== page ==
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Girls basketball: Lincoln-Way West looks forward to more success

Lincoln-Way West's (5) Tara Hastings drives to the basket in front of Lockport's (11) Payton Grcevic held at Lincoln-Way West High School on Tuesday, November 15, 2016 in New Lenox. Larry W. Kane for Shaw Media. West won 65-46
Lincoln-Way West's (5) Tara Hastings drives to the basket in front of Lockport's (11) Payton Grcevic held at Lincoln-Way West High School on Tuesday, November 15, 2016 in New Lenox. Larry W. Kane for Shaw Media. West won 65-46

MORRIS – After their second game last week in the Morris Ladies Shootout, the girls basketball players from Lincoln-Way West found a small piece of shade outside of the steamy field house.

The temperature was in the 90s outside and not much lower inside with no air conditioning and three games going on simultaneously all day.

But playing multiple games in sweltering conditions is all part of the summer work ethic for Lincoln-Way West and many other basketball teams as they prepare for next season.

“When you’re playing a lot of minutes and in conditions where it’s hot and humid, you can kind of see some character pop up,” West assistant coach David Gallagher said.

West was 4-2 in its two-day, six-game excursion to Grundy County for the 32-team event. The Warriors defeated Sycamore, Coal City and Kankakee on the first day of competition.

They lost in overtime to Canton to start the second day, but rebounded with a 56-42 win over Lincoln-Way East. West’s finale was a 38-34 loss to Rock Island, an abbreviated game because of the heat and fatigue.

Although the calendar reads June and hot weather, it’s the time high school basketball teams begin to blend returning players with newcomers who have little or no varsity experience.

West graduated three starters from the group that put together a 21-5 record last season, Emily Atsinger, Stephanie Athanasoulis and Courtney O’Donnell.

But there’s good news, too.

“The good news for us is we have some younger players,” Gallagher said.

Sophomore Taylor Gugliuzza, the returning point guard, tops the list. After seventh grade at Hickory Creek and eighth grade at Liberty Junior High, Gugliuzza was able to step in and run the Warriors’ offense.

“In high school, everything is so much faster,” Gugliuzza said. “Everyone knew what to do and when to do it.”

The summer competition, which includes a travel team for Gugliuzza, can be a time to relearn and refine.

“Get off all the rust, just get back into it,” she said. “Fix my shooting, fix all the things I’ve not been doing so well.”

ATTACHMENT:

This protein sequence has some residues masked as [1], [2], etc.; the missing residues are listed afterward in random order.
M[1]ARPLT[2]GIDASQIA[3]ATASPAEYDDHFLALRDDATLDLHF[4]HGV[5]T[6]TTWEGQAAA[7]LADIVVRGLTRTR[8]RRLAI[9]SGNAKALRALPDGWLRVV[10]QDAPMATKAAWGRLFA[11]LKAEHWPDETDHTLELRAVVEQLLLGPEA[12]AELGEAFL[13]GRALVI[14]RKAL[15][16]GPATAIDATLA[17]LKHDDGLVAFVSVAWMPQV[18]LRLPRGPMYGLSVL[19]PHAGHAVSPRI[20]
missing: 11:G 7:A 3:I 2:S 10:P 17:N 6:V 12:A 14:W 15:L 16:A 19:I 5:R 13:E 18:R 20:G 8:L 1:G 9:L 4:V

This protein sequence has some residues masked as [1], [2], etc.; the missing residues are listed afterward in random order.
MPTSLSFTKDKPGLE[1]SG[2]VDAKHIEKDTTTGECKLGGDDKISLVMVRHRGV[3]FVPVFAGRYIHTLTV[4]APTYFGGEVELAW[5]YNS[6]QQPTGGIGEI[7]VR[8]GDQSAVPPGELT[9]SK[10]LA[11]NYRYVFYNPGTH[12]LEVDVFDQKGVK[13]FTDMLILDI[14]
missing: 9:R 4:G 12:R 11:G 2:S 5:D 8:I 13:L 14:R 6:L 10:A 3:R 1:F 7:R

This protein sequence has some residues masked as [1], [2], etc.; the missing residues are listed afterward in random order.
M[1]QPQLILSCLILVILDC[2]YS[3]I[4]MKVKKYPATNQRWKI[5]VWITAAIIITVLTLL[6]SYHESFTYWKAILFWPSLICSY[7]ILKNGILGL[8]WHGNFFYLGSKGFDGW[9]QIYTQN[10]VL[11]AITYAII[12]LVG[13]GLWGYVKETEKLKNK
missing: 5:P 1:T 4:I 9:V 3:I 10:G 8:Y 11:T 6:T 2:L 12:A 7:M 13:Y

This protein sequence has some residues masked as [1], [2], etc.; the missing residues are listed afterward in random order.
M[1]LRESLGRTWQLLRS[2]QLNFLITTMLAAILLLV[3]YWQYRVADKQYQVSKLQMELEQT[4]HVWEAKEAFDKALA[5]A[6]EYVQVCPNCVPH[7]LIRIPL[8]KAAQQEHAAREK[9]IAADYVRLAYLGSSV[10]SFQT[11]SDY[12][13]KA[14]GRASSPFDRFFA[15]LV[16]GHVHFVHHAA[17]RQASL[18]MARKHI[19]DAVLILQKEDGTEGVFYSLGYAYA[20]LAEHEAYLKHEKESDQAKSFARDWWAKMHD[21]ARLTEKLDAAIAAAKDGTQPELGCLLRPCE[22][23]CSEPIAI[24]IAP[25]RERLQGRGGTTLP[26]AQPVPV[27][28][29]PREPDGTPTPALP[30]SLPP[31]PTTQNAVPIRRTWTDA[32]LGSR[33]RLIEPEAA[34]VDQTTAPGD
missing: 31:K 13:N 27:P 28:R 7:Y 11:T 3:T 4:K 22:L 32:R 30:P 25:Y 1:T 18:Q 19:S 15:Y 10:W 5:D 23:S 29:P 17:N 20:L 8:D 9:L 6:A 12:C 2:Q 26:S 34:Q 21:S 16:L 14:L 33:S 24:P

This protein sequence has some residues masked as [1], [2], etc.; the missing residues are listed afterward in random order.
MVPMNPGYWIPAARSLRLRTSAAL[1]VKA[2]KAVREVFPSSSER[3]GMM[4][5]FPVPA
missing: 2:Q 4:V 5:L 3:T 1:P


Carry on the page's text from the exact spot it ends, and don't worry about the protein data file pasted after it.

And welcome her sister, Tara, an incoming freshman, to the team. The Gugliuzzas will join the Swanbergs – Sara, a senior, and Sydney, a sophomore – as sister combinations on the Warriors.

“When you’re like us and you lose three seniors, you kind of have to figure out ‘OK, what’s going to be the identity of our team for this next year?’ ” Gallagher said.

“Summer ball gives us as coaches a great opportunity to see different kids play, in some cases for the first time against varsity competition.’’

Junior Tara Hastings, a returning starter at guard, has a similar view of the benefits from summer basketball.

“Getting more comfortable, playing together as a new team,” Hastings said. “There’s some girls from the younger levels, so we have to get used to playing with each other. We try to win, but it’s more to see where we’re at going into the regular season.”

West’s 2016-17 season ended with a 51-37 loss to Marian Catholic in the Class 4A Andrew Regional championship game. The Warriors defeated Thornton, 67-54, in the semifinals.

“It was a young Marian team, but they’re good,” Gallagher said. “They’ve got a lot of talent. It was close for three quarters. The fourth quarter slipped away from us.”

“I don’t know what happened in the fourth quarter,’’ Hastings said. “We gave up a lot of shots.”

West finished second in the SouthWest Suburban Red Conference last season to Bradley-Bourbonnais, which graduated DePaul recruit Vinisha Sherrod.

“Bradley will be a tough team again,” Gallagher said.

The Warriors believe they’ll be ready, too.

“You start getting an idea in summer what kind of things you can do defensively, offensively,” Gallagher said. “You start preparing for the regular season.”

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